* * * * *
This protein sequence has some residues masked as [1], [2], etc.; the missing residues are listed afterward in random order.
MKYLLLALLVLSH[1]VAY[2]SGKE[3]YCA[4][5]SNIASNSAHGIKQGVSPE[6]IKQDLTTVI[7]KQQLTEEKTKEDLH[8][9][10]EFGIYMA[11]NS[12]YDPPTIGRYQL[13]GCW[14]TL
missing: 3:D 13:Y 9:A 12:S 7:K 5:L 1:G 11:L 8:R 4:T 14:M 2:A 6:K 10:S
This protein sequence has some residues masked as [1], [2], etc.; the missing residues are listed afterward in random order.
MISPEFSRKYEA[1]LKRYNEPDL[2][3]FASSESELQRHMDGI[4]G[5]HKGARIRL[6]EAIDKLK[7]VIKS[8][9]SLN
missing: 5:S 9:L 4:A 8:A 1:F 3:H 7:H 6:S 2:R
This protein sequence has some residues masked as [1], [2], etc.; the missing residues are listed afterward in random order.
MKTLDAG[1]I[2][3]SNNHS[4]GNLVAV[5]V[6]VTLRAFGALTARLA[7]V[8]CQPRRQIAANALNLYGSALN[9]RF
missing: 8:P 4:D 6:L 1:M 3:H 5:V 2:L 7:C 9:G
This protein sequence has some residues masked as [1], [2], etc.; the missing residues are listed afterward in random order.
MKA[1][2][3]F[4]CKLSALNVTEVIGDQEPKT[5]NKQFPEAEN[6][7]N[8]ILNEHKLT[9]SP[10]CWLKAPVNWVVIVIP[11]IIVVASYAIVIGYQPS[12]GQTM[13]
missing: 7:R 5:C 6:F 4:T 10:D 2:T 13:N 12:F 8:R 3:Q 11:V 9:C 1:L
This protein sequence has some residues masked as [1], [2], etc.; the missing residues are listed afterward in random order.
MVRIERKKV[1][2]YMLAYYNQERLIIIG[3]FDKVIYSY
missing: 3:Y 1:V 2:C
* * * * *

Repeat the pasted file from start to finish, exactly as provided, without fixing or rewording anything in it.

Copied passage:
This protein sequence has some residues masked as [1], [2], etc.; the missing residues are listed afterward in random order.
MKYLLLALLVLSH[1]VAY[2]SGKE[3]YCA[4][5]SNIASNSAHGIKQGVSPE[6]IKQDLTTVI[7]KQQLTEEKTKEDLH[8][9][10]EFGIYMA[11]NS[12]YDPPTIGRYQL[13]GCW[14]TL
missing: 3:D 13:Y 9:A 12:S 7:K 5:L 1:G 11:L 8:R 4:T 14:M 2:A 6:K 10:S
This protein sequence has some residues masked as [1], [2], etc.; the missing residues are listed afterward in random order.
MISPEFSRKYEA[1]LKRYNEPDL[2][3]FASSESELQRHMDGI[4]G[5]HKGARIRL[6]EAIDKLK[7]VIKS[8][9]SLN
missing: 5:S 9:L 4:A 8:A 1:F 3:H 7:H 6:S 2:R
This protein sequence has some residues masked as [1], [2], etc.; the missing residues are listed afterward in random order.
MKTLDAG[1]I[2][3]SNNHS[4]GNLVAV[5]V[6]VTLRAFGALTARLA[7]V[8]CQPRRQIAANALNLYGSALN[9]RF
missing: 8:P 4:D 6:L 1:M 3:H 5:V 2:L 7:C 9:G
This protein sequence has some residues masked as [1], [2], etc.; the missing residues are listed afterward in random order.
MKA[1][2][3]F[4]CKLSALNVTEVIGDQEPKT[5]NKQFPEAEN[6][7]N[8]ILNEHKLT[9]SP[10]CWLKAPVNWVVIVIP[11]IIVVASYAIVIGYQPS[12]GQTM[13]
missing: 7:R 5:C 6:F 4:T 10:D 2:T 13:N 12:F 8:R 3:Q 11:V 9:C 1:L
This protein sequence has some residues masked as [1], [2], etc.; the missing residues are listed afterward in random order.
MVRIERKKV[1][2]YMLAYYNQERLIIIG[3]FDKVIYSY
missing: 3:Y 1:V 2:C